Acerca de ignaciocovelo
Consultor Internacional

4 Responses to Time for Bankers to Intervene

  1. Professor Uziel Nogueira says: The solution of the serious problems in the euro zone cannot be solved by monetary policy alone. It’s well above the pay grade of Mr. Mario Draghi and the ECB. Ms. Merkel will stand fast on her strategy to deal with the problem. Namely, make sure that politicians understand that the euro is NOT an entitlement, a short cut to prosperity without sacrifice. Greece is the first country to be disciplined by Germany. Clearly, Greece cannot afford the euro as currency. The crisis will get worse before a long term solution is found collectively.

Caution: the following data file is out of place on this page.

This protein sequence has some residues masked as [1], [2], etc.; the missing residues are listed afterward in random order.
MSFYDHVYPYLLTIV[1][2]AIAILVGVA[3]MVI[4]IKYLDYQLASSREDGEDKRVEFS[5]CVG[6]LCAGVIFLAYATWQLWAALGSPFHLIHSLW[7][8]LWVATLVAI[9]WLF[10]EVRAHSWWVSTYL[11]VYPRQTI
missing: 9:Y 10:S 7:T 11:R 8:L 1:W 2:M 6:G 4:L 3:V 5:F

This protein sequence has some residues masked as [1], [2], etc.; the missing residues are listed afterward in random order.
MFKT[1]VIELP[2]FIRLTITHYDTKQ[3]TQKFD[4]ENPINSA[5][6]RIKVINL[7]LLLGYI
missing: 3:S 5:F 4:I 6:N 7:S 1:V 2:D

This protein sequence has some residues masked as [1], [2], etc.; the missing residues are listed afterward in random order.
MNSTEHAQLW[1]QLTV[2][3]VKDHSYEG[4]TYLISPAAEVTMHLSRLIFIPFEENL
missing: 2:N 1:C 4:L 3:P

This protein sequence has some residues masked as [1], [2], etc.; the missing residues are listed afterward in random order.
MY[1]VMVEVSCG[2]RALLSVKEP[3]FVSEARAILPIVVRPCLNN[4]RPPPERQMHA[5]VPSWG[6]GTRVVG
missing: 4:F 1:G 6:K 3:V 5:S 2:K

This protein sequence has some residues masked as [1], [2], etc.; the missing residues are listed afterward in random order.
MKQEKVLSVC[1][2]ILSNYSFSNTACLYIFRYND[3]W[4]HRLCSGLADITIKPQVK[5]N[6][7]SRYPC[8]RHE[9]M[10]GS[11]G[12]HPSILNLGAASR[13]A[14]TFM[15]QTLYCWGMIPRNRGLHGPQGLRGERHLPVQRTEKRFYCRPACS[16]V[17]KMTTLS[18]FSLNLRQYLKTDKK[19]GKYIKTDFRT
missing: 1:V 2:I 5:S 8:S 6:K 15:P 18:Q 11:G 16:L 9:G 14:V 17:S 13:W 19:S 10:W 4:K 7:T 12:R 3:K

2. Chancellor Angela Merkel reinforced her Nein to euro bonds on Wednesday and sharply criticized euro zone reform proposals presented by top EU officials this week. Her remarks set the stage for what promises to be a difficult, fractious EU summit on Thursday. In a statement to Germany’s lower house of parliament, the Bundestag, Merkel made clear that she will not bow to intense international pressure on Germany to agree to joint bond issues that would calm the euro crisis by stabilizing ailing euro-zone member states like Italy and Spain. She said the blueprint for closer financial integration drafted by European Council President Herman Van Rompuy, European Commission President Jose Manuel Barroso, Euro Group President Jean-Claude Juncker and European Central Bank President Mario Draghi contained major shortcomings, and that she would seek support for her own ideas in Brussels. “I profoundly disagree with the stance taken in the report that precedence is given to mutualization, and that more control and enforcable commitments take second place and are phrased in very imprecise terms,” said Merkel, to applause from conservative parliamentarians. “There is a clear discrepancy between liability and control in this report, so I fear that the summit will once again talk too much about all kinds of ideas for possible joint liability, and much too little about improved controls and structural measures.” She said instruments such as euro bonds, short-term euro bills and a common debt repayment fund would be in breach of the German constitution in any case, and that she regarded them as “economically wrong and counterproductive” (…..)